Ministerio de Economía y Competitividad Gobierno de Canarias Universidad de La Laguna CSIC Centro de Excelencia Severo Ochoa

Technological Development Projects

Microwave instrumentation

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CMB Polarimetry

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A Cosmic Microwave Background Polarimeter

Project website: External pages


The CMB group at the IAC ( ) , in collaboration with the University of Santa Barbara (UCSB), have developed a method of measuring microwave polarisation using a large number of low-cost radio-telescopes situated in several high quality observatories around the world. The resulting observations are of a high quality and, through the combination of simultaneous measurements, highly sensitive.

The main objective is to almost completely cover the entire sky,  allowing for highly sensitive measurements of B-modes at low multipoles, l . Given that the radiometers will be basically independent of each other (i.e. not in the same observatory) the ground-based systematic effects, like atmosphere, horizon, interference etc can be eliminated. This concept is different from other experiments, which have opted to place large ( >100) arrays of radiometers in the focal plane of one telescope. In this scenario systematic elimination and control is more difficult.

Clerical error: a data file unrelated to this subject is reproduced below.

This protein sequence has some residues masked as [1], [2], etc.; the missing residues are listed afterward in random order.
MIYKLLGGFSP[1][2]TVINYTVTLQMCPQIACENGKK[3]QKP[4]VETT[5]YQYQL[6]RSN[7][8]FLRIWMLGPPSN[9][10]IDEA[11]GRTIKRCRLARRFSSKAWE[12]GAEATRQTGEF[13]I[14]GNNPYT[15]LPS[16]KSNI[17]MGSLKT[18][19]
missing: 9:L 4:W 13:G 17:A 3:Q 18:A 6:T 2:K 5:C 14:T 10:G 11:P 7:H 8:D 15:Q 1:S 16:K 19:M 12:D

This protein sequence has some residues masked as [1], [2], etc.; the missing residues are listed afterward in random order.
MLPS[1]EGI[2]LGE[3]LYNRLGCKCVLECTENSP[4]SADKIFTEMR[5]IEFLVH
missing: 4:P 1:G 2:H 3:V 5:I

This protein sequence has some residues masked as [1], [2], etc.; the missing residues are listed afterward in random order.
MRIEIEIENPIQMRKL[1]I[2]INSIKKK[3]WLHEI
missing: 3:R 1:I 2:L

Each telescope in the IAC/UCSB design will sport a group of HEMT based radiometers. Each radiometer, as in the standard correlator design, is able to measure the Stokes parameters  - U and V - simultaneously. However, the new IAC/UCSB design differs from conventional microwave polarimeters in that the polar signal is derived from an optical polar modulator. This type of polarimeter is new to microwave polarimetry and is normally found at optical wavelengths (more commonly known as a (half-wave plate). The transfer to microwave frequencies brings limitations e.g bandwidth < 20% and loss 0.1dB. These limitations are not of so much concern at optical frequencies.

The scientific goals for the prototype are

  • Produce sensitive polarisation measurements of large angular scale (l>10) E-mode power spectra.
  • Characterise polar emissions from the CMB contaminants (Galactic synchrotron and dust  or extragalactic sources), to be subtracted from maps made by experiments observing  at low frequencies (< 100GHz).
  • Characterise the polar properties of the anomalous microwave emission in the Perseus region (Watson et al 2005) and in other regions of the galactic plane.
  • Quantify the systematics entering into the data taken by the new polarimeter design  and also the observing strategy previously used in intensity measurements of the CMB and the galactic emissions. That is, showing systematic error control in large polarisation maps.
  • Characterise the sky quality at the Teide Observatory for microwave polar measurements.

Principal Investigator: Rafael Rebolo

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